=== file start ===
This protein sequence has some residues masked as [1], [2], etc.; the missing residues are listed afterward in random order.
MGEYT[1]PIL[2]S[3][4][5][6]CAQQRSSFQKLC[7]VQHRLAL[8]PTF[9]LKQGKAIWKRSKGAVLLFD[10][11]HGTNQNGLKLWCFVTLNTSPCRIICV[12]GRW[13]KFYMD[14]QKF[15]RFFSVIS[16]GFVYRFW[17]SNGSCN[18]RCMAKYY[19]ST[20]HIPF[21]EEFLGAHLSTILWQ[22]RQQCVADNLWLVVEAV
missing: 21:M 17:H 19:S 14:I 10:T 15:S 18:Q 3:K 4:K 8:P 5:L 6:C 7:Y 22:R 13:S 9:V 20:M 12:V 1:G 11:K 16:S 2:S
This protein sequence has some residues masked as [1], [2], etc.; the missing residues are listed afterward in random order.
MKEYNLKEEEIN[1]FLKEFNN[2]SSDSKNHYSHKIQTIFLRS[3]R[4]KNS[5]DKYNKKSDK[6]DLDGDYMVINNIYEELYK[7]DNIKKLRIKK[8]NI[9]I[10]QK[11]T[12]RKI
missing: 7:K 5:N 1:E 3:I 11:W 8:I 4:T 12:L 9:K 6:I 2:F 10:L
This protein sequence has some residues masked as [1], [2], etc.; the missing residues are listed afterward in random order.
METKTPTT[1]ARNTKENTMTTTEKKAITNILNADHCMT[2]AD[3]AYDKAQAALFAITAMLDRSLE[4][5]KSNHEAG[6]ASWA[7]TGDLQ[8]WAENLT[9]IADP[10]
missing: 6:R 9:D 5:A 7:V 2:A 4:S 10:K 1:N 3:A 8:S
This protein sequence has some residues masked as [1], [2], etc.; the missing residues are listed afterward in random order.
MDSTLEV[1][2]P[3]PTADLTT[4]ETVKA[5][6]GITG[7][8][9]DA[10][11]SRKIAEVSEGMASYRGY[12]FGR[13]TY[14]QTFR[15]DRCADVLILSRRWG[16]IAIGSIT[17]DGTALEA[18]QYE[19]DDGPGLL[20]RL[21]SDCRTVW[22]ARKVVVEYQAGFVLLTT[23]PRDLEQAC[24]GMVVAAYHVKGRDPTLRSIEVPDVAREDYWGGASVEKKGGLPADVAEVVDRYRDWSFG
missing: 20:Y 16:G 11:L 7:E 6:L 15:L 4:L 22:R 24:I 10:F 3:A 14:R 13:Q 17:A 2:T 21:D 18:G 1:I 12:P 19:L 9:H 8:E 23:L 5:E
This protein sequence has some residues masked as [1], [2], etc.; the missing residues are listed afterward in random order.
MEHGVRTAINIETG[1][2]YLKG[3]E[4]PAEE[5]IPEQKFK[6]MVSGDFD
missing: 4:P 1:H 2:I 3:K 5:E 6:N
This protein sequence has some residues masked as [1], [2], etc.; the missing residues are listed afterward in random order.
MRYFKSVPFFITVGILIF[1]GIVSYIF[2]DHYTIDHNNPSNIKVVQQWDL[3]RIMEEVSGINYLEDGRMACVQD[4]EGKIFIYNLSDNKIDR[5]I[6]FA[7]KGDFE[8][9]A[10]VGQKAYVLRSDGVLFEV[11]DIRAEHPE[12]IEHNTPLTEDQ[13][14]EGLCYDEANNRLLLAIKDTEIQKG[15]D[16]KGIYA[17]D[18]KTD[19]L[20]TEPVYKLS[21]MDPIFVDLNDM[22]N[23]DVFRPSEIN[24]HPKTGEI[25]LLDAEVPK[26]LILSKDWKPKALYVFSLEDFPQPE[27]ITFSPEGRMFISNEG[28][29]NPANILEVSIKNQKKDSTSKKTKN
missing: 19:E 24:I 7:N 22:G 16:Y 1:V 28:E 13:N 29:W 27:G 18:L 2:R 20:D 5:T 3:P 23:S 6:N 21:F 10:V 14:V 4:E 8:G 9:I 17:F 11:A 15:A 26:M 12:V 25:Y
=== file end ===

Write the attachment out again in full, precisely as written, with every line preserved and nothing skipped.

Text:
This protein sequence has some residues masked as [1], [2], etc.; the missing residues are listed afterward in random order.
MGEYT[1]PIL[2]S[3][4][5][6]CAQQRSSFQKLC[7]VQHRLAL[8]PTF[9]LKQGKAIWKRSKGAVLLFD[10][11]HGTNQNGLKLWCFVTLNTSPCRIICV[12]GRW[13]KFYMD[14]QKF[15]RFFSVIS[16]GFVYRFW[17]SNGSCN[18]RCMAKYY[19]ST[20]HIPF[21]EEFLGAHLSTILWQ[22]RQQCVADNLWLVVEAV
missing: 21:M 17:H 19:S 14:I 10:T 15:S 18:Q 3:K 4:K 8:P 5:L 6:C 7:Y 22:R 13:S 9:V 20:M 12:V 1:G 11:K 16:S 2:S
This protein sequence has some residues masked as [1], [2], etc.; the missing residues are listed afterward in random order.
MKEYNLKEEEIN[1]FLKEFNN[2]SSDSKNHYSHKIQTIFLRS[3]R[4]KNS[5]DKYNKKSDK[6]DLDGDYMVINNIYEELYK[7]DNIKKLRIKK[8]NI[9]I[10]QK[11]T[12]RKI
missing: 7:K 5:N 1:E 3:I 11:W 8:I 4:T 12:L 9:K 6:I 2:F 10:L
This protein sequence has some residues masked as [1], [2], etc.; the missing residues are listed afterward in random order.
METKTPTT[1]ARNTKENTMTTTEKKAITNILNADHCMT[2]AD[3]AYDKAQAALFAITAMLDRSLE[4][5]KSNHEAG[6]ASWA[7]TGDLQ[8]WAENLT[9]IADP[10]
missing: 6:R 9:D 5:A 7:V 2:A 4:S 10:K 1:N 3:A 8:S
This protein sequence has some residues masked as [1], [2], etc.; the missing residues are listed afterward in random order.
MDSTLEV[1][2]P[3]PTADLTT[4]ETVKA[5][6]GITG[7][8][9]DA[10][11]SRKIAEVSEGMASYRGY[12]FGR[13]TY[14]QTFR[15]DRCADVLILSRRWG[16]IAIGSIT[17]DGTALEA[18]QYE[19]DDGPGLL[20]RL[21]SDCRTVW[22]ARKVVVEYQAGFVLLTT[23]PRDLEQAC[24]GMVVAAYHVKGRDPTLRSIEVPDVAREDYWGGASVEKKGGLPADVAEVVDRYRDWSFG
missing: 20:Y 16:G 11:L 7:E 6:L 15:L 4:L 22:R 24:I 10:F 3:A 14:R 13:Q 17:A 2:T 21:D 18:G 1:I 12:P 19:L 9:H 8:E 23:L 5:E
This protein sequence has some residues masked as [1], [2], etc.; the missing residues are listed afterward in random order.
MEHGVRTAINIETG[1][2]YLKG[3]E[4]PAEE[5]IPEQKFK[6]MVSGDFD
missing: 4:P 1:H 2:I 3:K 5:E 6:N
This protein sequence has some residues masked as [1], [2], etc.; the missing residues are listed afterward in random order.
MRYFKSVPFFITVGILIF[1]GIVSYIF[2]DHYTIDHNNPSNIKVVQQWDL[3]RIMEEVSGINYLEDGRMACVQD[4]EGKIFIYNLSDNKIDR[5]I[6]FA[7]KGDFE[8][9]A[10]VGQKAYVLRSDGVLFEV[11]DIRAEHPE[12]IEHNTPLTEDQ[13][14]EGLCYDEANNRLLLAIKDTEIQKG[15]D[16]KGIYA[17]D[18]KTD[19]L[20]TEPVYKLS[21]MDPIFVDLNDM[22]N[23]DVFRPSEIN[24]HPKTGEI[25]LLDAEVPK[26]LILSKDWKPKALYVFSLEDFPQPE[27]ITFSPEGRMFISNEG[28][29]NPANILEVSIKNQKKDSTSKKTKN
missing: 19:E 24:I 7:N 22:G 16:Y 1:V 28:E 13:N 29:W 27:G 18:L 2:R 20:D 5:T 3:P 23:S 6:N 21:F 10:V 14:V 4:E 8:G 9:I 17:F 11:A 15:A 26:M 12:V 25:Y